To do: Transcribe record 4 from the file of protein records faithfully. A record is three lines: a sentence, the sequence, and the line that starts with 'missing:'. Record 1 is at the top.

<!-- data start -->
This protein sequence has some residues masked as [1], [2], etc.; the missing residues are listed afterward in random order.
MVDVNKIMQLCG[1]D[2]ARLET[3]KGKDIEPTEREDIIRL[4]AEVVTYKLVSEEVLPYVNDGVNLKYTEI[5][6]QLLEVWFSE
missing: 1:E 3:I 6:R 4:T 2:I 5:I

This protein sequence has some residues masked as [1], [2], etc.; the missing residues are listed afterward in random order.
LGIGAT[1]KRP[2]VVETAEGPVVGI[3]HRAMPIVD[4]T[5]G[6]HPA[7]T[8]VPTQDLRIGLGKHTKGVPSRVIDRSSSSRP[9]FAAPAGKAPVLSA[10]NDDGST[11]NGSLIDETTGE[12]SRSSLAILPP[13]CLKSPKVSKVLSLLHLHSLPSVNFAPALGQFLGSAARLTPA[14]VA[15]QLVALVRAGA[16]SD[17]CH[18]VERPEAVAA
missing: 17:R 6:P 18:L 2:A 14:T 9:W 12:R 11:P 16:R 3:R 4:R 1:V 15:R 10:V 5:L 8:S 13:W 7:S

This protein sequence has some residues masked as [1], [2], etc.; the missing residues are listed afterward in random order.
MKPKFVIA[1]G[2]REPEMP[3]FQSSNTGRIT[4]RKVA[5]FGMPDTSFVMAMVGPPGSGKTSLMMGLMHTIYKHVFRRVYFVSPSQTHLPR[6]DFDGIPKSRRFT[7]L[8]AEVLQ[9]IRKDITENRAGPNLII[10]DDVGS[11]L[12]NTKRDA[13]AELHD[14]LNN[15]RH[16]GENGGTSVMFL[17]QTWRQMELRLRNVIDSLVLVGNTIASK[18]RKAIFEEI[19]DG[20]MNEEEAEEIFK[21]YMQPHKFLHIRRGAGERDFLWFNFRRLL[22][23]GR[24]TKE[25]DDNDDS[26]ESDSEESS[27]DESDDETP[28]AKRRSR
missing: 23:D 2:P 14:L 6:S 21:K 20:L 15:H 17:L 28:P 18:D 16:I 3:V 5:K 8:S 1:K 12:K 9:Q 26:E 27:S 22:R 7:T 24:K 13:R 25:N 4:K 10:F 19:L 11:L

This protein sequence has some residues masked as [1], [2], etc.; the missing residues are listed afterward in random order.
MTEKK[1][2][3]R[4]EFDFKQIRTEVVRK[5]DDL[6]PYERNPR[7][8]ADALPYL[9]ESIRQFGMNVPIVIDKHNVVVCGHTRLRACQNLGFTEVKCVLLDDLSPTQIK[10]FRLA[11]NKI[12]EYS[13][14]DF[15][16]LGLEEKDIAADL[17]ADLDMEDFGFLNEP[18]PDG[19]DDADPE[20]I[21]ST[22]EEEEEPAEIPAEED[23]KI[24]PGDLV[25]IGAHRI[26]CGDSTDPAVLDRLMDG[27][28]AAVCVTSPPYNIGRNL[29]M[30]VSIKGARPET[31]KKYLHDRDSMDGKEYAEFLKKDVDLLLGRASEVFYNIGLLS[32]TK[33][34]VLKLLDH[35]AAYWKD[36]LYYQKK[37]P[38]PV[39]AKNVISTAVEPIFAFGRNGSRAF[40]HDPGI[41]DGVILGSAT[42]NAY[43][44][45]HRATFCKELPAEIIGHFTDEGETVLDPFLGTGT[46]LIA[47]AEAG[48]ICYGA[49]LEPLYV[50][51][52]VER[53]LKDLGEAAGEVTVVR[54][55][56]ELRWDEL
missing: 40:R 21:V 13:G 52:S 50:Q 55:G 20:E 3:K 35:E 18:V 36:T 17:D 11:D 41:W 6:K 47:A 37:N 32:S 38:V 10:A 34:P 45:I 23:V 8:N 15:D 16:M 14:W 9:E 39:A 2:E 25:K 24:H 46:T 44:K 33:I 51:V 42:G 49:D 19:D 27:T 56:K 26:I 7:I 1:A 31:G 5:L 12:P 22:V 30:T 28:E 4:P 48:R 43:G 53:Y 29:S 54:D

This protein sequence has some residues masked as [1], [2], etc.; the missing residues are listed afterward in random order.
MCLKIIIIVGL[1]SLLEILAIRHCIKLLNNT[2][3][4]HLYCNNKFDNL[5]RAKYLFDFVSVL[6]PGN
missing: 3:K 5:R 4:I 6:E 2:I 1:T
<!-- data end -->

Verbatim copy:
This protein sequence has some residues masked as [1], [2], etc.; the missing residues are listed afterward in random order.
MTEKK[1][2][3]R[4]EFDFKQIRTEVVRK[5]DDL[6]PYERNPR[7][8]ADALPYL[9]ESIRQFGMNVPIVIDKHNVVVCGHTRLRACQNLGFTEVKCVLLDDLSPTQIK[10]FRLA[11]NKI[12]EYS[13][14]DF[15][16]LGLEEKDIAADL[17]ADLDMEDFGFLNEP[18]PDG[19]DDADPE[20]I[21]ST[22]EEEEEPAEIPAEED[23]KI[24]PGDLV[25]IGAHRI[26]CGDSTDPAVLDRLMDG[27][28]AAVCVTSPPYNIGRNL[29]M[30]VSIKGARPET[31]KKYLHDRDSMDGKEYAEFLKKDVDLLLGRASEVFYNIGLLS[32]TK[33][34]VLKLLDH[35]AAYWKD[36]LYYQKK[37]P[38]PV[39]AKNVISTAVEPIFAFGRNGSRAF[40]HDPGI[41]DGVILGSAT[42]NAY[43][44][45]HRATFCKELPAEIIGHFTDEGETVLDPFLGTGT[46]LIA[47]AEAG[48]ICYGA[49]LEPLYV[50][51][52]VER[53]LKDLGEAAGEVTVVR[54][55][56]ELRWDEL
missing: 40:R 21:V 13:G 52:S 50:Q 55:G 20:E 3:K 35:E 18:V 36:T 17:D 11:D 41:W 6:K 47:A 37:N 32:S 38:V 10:A 34:P 45:I 23:V 8:N 15:D 16:M 14:W 9:E 39:A 2:E 25:K 24:H 46:T 44:K 33:I 51:V 42:G 49:D 19:D 27:T 56:K 26:I 7:I 1:A 31:G 5:L 12:P 22:V 30:T 28:E 4:P 48:R 43:G 53:Y 29:S 54:D